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kamranian September 18, 2011 03:26

Hi Foamers,

I`m particularly interested in DEM-CFD coupling. My question is about icoUncoupledKinematicParcelFoam. The solver name includes `uncoupled` which leads me to the conclusion that is not capable of solving coupled problems.
Could please anybody clarify if coupling by interaction of fluid and particles (forces) is already possible in OpenFoam v2.0 or if the coupling is still work in progress ?
If OpenFoam v2.0 already includes some coupling functionality what source files should I look at ?
I also checked the doxygen documentation and could not find anything about icoUncoupledKinematicParcelFoam solver yet.
Is there any document or tutorial that shown the procedure of modeling and modeling parameters?

Best Regards,
A. Kamranian

AMahrla September 20, 2011 10:42


The icoUncoupledKinematicParcelFoam is only a coupled solver in the sense that particle-particle interaction is considered. Any coupling between fluid and particulate phase is neglected.

Please refer also to this thread!



kamranian September 21, 2011 04:04

Dear Astrid,

Thank you for your reply. If it is possible to couple this solver with fluid interaction? I am interested to use CFD-DEM to simulation of four-way coupling via OpenFOAM. Can I do it in OpenFOAM? Do you have any recommand for me?

A. Kamranian

AMahrla September 21, 2011 05:40

Hi again!

The implementation of coupling to the continuous phase should be possible, but IMO you have to dig into the code around the particle class which is not THAT top level..

Maybe you can find a starting point within the tutorials on extend-wiki and get to know the implementation of particles in OpenFOAM?



Toorop November 18, 2011 10:28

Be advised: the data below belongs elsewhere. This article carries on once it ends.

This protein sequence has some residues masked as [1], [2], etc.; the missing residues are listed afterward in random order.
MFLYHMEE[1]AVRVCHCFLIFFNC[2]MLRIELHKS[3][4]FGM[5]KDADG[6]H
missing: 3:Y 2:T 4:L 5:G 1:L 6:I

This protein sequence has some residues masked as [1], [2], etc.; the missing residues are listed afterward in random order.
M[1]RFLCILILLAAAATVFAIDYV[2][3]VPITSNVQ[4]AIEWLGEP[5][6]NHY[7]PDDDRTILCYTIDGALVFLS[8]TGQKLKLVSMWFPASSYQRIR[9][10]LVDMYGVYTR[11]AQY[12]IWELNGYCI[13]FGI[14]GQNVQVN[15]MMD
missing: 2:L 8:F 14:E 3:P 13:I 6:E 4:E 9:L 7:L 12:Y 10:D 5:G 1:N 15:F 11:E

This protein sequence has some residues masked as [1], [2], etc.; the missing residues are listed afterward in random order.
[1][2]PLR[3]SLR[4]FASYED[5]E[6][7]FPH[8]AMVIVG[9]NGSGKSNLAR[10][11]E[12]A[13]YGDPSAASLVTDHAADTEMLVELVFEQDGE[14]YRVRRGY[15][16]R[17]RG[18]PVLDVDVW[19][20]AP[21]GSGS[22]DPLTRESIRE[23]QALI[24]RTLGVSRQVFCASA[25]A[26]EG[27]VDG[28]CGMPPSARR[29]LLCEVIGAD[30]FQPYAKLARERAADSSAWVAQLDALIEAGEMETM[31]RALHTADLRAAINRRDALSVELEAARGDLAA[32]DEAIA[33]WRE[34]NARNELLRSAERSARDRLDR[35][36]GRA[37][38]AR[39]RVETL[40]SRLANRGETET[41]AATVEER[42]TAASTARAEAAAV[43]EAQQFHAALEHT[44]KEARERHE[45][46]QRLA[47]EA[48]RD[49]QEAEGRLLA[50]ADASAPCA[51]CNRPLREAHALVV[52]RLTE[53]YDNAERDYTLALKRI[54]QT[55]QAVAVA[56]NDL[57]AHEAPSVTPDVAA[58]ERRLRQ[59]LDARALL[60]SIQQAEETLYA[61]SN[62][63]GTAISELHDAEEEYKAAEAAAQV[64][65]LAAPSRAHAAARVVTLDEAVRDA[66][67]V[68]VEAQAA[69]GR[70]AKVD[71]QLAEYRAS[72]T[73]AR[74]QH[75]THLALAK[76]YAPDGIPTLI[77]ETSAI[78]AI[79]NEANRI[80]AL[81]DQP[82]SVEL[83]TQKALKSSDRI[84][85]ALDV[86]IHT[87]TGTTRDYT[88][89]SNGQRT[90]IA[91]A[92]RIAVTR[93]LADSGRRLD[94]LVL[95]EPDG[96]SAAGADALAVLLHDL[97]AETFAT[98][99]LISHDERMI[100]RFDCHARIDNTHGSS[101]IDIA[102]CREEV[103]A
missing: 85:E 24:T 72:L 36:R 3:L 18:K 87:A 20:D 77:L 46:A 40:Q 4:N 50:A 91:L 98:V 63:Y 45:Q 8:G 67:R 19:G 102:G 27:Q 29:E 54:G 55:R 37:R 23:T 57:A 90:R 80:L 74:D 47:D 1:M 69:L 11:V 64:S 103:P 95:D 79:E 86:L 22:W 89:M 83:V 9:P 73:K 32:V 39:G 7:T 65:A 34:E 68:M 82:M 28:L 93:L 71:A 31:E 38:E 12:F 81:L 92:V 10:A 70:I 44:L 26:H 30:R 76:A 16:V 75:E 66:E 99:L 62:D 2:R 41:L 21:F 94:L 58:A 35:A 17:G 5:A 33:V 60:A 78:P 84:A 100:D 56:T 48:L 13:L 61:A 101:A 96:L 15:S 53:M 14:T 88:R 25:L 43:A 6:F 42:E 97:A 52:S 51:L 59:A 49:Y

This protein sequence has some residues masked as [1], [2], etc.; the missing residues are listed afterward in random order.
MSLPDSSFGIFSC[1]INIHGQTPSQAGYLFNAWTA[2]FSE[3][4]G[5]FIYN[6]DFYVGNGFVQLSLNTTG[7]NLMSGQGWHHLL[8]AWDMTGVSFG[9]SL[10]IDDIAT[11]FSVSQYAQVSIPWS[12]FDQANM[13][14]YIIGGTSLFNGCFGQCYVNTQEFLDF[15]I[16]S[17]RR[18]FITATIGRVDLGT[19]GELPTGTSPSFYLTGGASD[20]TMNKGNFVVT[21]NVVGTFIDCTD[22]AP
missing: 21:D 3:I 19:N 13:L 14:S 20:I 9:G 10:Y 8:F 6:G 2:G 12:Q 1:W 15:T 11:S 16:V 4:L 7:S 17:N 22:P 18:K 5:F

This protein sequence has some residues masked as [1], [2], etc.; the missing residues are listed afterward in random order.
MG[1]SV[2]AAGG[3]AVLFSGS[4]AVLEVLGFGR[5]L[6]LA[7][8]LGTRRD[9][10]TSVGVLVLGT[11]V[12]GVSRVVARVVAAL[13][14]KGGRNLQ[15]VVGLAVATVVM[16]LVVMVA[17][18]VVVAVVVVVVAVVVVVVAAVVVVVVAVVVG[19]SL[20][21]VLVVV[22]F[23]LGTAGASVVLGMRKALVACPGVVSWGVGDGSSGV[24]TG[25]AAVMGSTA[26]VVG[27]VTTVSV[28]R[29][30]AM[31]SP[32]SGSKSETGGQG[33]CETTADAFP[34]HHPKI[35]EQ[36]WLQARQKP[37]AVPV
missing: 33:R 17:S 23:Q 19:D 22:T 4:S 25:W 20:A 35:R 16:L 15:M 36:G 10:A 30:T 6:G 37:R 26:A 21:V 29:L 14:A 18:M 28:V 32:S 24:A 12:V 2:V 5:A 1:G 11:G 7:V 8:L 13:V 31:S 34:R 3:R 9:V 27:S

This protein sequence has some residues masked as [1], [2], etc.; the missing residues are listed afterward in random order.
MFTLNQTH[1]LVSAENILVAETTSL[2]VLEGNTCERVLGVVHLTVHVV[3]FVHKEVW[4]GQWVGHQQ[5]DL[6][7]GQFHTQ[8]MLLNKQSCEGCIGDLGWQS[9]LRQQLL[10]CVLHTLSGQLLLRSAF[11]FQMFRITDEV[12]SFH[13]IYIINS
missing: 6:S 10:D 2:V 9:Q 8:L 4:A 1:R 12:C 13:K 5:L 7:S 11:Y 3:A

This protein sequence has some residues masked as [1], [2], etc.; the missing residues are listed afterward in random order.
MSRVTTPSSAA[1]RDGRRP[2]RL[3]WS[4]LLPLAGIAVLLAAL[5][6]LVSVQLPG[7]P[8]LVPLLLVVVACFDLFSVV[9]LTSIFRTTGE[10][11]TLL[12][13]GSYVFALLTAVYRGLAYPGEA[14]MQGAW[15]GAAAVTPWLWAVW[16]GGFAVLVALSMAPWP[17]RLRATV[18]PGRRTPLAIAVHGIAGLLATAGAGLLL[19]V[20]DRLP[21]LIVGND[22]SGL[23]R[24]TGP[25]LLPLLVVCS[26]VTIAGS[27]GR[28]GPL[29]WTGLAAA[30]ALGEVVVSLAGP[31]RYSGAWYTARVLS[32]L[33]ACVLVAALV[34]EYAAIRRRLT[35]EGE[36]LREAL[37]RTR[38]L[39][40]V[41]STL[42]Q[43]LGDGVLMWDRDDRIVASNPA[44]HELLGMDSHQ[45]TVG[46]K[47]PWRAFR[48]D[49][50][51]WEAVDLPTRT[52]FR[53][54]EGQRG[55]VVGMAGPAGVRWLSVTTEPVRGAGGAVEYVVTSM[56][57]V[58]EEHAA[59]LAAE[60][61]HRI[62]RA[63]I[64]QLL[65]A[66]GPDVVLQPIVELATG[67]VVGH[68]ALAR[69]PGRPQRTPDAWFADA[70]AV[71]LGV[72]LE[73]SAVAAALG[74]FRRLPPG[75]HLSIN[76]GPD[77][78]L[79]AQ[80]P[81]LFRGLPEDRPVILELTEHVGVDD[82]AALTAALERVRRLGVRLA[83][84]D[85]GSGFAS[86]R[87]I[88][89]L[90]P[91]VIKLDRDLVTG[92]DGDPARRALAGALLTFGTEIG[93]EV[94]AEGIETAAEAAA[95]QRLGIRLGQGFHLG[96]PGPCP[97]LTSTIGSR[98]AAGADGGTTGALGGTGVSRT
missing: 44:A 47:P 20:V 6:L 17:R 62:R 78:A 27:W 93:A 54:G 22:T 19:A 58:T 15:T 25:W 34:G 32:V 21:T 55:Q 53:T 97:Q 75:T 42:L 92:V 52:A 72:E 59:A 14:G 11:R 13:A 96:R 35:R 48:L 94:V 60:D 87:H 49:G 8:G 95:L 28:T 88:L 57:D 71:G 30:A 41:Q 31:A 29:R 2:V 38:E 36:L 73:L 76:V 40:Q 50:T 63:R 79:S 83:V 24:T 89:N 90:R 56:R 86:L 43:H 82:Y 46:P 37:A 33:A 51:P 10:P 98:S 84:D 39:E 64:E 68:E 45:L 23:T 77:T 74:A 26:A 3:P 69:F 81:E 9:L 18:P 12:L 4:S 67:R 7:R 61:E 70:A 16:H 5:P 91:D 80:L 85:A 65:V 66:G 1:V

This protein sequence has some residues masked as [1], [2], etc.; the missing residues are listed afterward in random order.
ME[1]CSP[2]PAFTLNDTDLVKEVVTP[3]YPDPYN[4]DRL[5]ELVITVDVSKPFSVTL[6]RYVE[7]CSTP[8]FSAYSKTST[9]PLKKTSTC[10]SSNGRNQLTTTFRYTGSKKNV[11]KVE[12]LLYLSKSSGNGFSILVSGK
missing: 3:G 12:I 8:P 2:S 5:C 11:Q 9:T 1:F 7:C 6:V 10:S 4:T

I'm investigating how to track particles within the fluid domain in OpenFOAM.

Initially, I thought that there's a simple method to perform one-way coupling with basic solvers (icoFoam, pisoFoam, pimpleFoam) - solidParticle class describes itself as a spherical particle class with one-way coupling with the continuous phase. Unfortunately didn't find anything. Instead, there's some tutorials about how to "hack" it into a desired solver. So is there an elegant interface where one can describe passive particle (parcel) cloud / emission?

At first, I thought that icoUncoupledKinematicParcelFoam can handle this sort of simulations - is it possible to couple this with another solver?

gara1988 January 18, 2013 06:01

Hello Toorop, Have you find a solution of you question? I have the same problem.

rama13 July 14, 2014 13:05

Hi Foamers,

I have a very simple question for you.

1) icoUncoupledKinematicParcelFoam solves for the interaction between particles as pointed out here (and if you look into the code no continuum phase is solved).

2) in the User Guide it is describerd as "Transient solver for the passive transport of a single kinematic particle could"

3) if you look into the case directory there is a 0/U field in which (my guess) you can set the velocity field at which your particles get convected away, and I think is what has been done in this nice video.

My question is: if particles get carried away by the fluid

1) they cannot bump into other particles since two streamlines does not collide (so no need to solve interaction)

2) even if they would, they will get a different momentum from the fluid particles they are going with, so they will be no more "passive":confused:?!

I hope someone more expert than me can point me out the clue:)!

Thanks for your attention,

Tobi July 5, 2016 10:17


old thread but due to the fact that other people may read it in feature too I will give a clearer answer.

icoUncoupledParcelFoam is a transient solver for passive parcel motion. That means that the particels do not influence the fluid but the parcels can interact between each other. If you think the particels are just moving along the streamlines, then you are wrong because for the particels we solve drag forces and so on that will finally change the direction of the particel. Just imagine a hydrocyclone. The particels will not follow the flow due to additional forces that act on the particels (like inertia). Depending on the particels properties (density, diameter and so forth), the parcels follow more or less the streamlines of the flow.

rama13 July 5, 2016 10:31

Thank you very much for your answer Toby!

Tobi July 5, 2016 10:36


you 're welcome but I think you already knew it (: (after the long time)

rama13 July 5, 2016 10:42

All the same, a reliable confirmation is always useful, and a kind reply is always good accepted!! Thanks again!

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